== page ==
If your firm has not yet assessed whether to sign up to the ISDA protocol, or discussed plans with your trading counterparties, this should now be a top priority. And if you determine the protocol is not the right approach for your particular circumstances, you will need to make clear alternative plans to mitigate the risks.

3. Reducing the legacy of post-2021 LIBOR-linked contracts

Sadly it’s not only in derivatives where pre-existing fallback arrangements have been absent.
Until recently, few contracts in other markets envisaged the potential for a world without LIBOR either, leaving borrowers and lenders alike exposed to serious uncertainty and the risk of a disorderly outcome. Where those contracts are expected to remain outstanding, the best chance of avoiding those risks lies in active conversion to another rate before the end of 2021.

For sterling, the industry-led Working Group has strongly encouraged all market participants to complete, by the end of next March, a full assessment of their LIBOR contracts extending beyond the end of 2021. The aim is to identify those that can be actively converted, and to put plans in place to complete those conversions wherever viable by the end of next September. This advice is echoed more broadly by the FSB in its global transition roadmap.footnote [11]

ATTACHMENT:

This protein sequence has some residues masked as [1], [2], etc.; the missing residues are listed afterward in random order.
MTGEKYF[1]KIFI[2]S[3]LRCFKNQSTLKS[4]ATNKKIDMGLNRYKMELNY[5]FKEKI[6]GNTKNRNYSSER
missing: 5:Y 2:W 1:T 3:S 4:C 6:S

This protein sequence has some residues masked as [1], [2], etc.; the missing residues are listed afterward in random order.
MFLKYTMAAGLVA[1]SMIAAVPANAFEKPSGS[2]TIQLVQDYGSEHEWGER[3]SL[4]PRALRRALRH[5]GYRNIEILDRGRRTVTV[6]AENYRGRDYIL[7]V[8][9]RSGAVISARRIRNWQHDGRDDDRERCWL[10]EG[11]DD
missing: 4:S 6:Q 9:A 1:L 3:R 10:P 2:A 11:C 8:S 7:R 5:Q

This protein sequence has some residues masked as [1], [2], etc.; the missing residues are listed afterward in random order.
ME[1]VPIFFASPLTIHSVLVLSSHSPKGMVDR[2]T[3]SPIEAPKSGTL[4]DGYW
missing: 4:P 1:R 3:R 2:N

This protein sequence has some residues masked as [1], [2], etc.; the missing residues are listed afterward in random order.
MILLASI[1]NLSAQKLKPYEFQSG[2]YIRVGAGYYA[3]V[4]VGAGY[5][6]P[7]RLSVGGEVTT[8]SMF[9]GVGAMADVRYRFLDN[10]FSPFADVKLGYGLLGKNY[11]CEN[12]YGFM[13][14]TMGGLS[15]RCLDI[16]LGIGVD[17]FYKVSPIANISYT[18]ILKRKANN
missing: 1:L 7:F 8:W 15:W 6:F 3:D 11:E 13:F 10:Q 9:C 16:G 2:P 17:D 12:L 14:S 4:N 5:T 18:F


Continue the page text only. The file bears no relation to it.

If you haven’t done so already, you should be making a start on that assessment. To stand a chance of controlling your destiny, you need to know what your exposures are, and how you’re going to deal with them over the course of next year. Make and resource those plans now – we don’t want anyone to be caught out. And the regulators will be watching closely.

Conclusion

Retirements always seem far off, until they’re not. LIBOR is no different. What once seemed a distant prospect is now very real.

One by one the remaining areas of uncertainty are closing. Now there’s just a year left for all market participants to get three key things done:

  • First, move all your new business off LIBOR as soon as possible next year – and by the end of March for sterling;
  • Second, sign the ISDA protocol or make firm alternative plans; and
  • Third, work hard to convert any remaining legacy contracts away from LIBOR.

To have got to this point is a quite remarkable achievement by everyone involved. Working together, it’s time for one last push before we bid LIBOR farewell for good.

Thank you.


I am grateful to Tom Horn for his help in writing these remarks, and to Andrew Bailey, Sarah Breeden, Sarah Hall, Alastair Hughes, Maggie Illingworth, Alieda Moore, Dave Ramsden and Edwin Schooling Latter for their comments and guidance.